KENAI, Alaska (AP) — An Alaska electric utility has announced a rate increase, but does not plan to cut service to residents facing financial hardship who do not pay their bills.

The Homer Electric Association said the rate hike took effect on April 1, The Peninsula Clarion reported Tuesday.

The cost of power adjustment rate is updated quarterly to reflect the actual cost of natural gas used to generate power for customers, the company said in a statement.

The rate has changed from $0.062 to $0.077 per kilowatt-hour. The average residential customer using 550 kWh per month will have a bill increase of $8.60, the company said.

The increase was driven by last quarter’s “unusually low” adjustment rate and an increase in fuel costs, the company said.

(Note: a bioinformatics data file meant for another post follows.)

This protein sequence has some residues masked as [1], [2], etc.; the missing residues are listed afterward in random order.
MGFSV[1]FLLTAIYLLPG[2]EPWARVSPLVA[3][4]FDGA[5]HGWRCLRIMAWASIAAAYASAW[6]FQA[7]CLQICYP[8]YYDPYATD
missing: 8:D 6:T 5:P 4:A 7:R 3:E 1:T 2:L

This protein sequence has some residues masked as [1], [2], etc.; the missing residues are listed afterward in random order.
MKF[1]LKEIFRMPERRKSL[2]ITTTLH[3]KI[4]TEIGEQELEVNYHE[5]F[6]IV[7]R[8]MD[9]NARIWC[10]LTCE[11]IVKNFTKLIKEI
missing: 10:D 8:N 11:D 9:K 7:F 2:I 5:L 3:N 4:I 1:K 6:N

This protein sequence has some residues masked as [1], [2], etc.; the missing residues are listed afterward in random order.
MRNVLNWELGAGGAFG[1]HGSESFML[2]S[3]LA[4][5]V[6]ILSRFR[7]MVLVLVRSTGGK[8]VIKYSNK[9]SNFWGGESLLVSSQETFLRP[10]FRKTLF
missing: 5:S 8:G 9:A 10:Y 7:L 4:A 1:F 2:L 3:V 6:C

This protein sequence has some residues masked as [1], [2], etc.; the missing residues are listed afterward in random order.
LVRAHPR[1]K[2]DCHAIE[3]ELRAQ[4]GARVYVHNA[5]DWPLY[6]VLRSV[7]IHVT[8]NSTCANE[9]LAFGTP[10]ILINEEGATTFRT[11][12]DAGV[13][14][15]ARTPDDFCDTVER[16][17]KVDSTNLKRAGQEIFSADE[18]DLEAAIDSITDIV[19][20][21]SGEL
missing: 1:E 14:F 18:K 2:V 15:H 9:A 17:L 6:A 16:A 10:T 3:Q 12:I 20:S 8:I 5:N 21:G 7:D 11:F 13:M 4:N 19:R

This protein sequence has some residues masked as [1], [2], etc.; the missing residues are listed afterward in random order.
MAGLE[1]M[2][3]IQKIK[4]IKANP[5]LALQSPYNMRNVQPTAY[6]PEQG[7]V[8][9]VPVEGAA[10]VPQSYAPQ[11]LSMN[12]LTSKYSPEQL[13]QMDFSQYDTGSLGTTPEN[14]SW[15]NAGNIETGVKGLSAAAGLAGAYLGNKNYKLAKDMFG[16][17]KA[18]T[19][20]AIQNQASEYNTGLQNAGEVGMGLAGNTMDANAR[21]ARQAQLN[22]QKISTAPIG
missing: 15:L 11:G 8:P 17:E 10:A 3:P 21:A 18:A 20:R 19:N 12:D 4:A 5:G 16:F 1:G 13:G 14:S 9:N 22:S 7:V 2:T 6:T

The adjustment rate was low late last year due to unusually high water levels at Bradley Lake, where the association generates hydroelectric power, the company said.


Electric service will not be disconnected to customers who do not pay because of financial hardships, but those households will still be responsible for electricity bills, said Bruce Shelley, Homer Electric Association director of member relations.

“HEA continues to look for solutions to help our members through this challenging time,” Shelley said.

The Alaska Legislature passed a bill preventing utility companies from disconnecting services to residents experiencing financial hardships because of the coronavirus pandemic.

The state protection will continue while the health emergency is in effect or before Nov. 15, whichever is earlier, the bill said.

For most people, the coronavirus causes mild or moderate symptoms, such as fever and cough that clear up in two to three weeks. For some, especially older adults and people with existing health problems, it can cause more severe illness, including pneumonia and death.